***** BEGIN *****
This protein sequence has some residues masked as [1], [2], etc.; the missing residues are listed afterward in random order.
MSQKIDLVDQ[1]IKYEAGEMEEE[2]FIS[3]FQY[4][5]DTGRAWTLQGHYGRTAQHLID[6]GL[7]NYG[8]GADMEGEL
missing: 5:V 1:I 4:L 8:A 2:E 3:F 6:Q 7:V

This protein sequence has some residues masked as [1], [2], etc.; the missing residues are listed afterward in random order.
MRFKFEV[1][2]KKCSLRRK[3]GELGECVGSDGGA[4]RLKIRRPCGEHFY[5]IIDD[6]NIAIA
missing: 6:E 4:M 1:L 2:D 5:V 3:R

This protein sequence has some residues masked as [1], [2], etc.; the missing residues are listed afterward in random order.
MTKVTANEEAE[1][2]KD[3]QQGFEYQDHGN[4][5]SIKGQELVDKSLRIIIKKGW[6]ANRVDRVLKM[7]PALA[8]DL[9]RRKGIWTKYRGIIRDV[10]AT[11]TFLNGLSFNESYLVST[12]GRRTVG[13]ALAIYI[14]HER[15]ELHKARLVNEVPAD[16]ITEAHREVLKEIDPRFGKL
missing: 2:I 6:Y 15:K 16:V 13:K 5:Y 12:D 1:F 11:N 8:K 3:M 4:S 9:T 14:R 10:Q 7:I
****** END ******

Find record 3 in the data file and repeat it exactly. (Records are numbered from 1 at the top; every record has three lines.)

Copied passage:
This protein sequence has some residues masked as [1], [2], etc.; the missing residues are listed afterward in random order.
MTKVTANEEAE[1][2]KD[3]QQGFEYQDHGN[4][5]SIKGQELVDKSLRIIIKKGW[6]ANRVDRVLKM[7]PALA[8]DL[9]RRKGIWTKYRGIIRDV[10]AT[11]TFLNGLSFNESYLVST[12]GRRTVG[13]ALAIYI[14]HER[15]ELHKARLVNEVPAD[16]ITEAHREVLKEIDPRFGKL
missing: 2:I 6:Y 15:K 16:V 13:K 5:Y 12:D 1:F 11:N 8:K 3:M 4:S 9:T 14:R 10:Q 7:I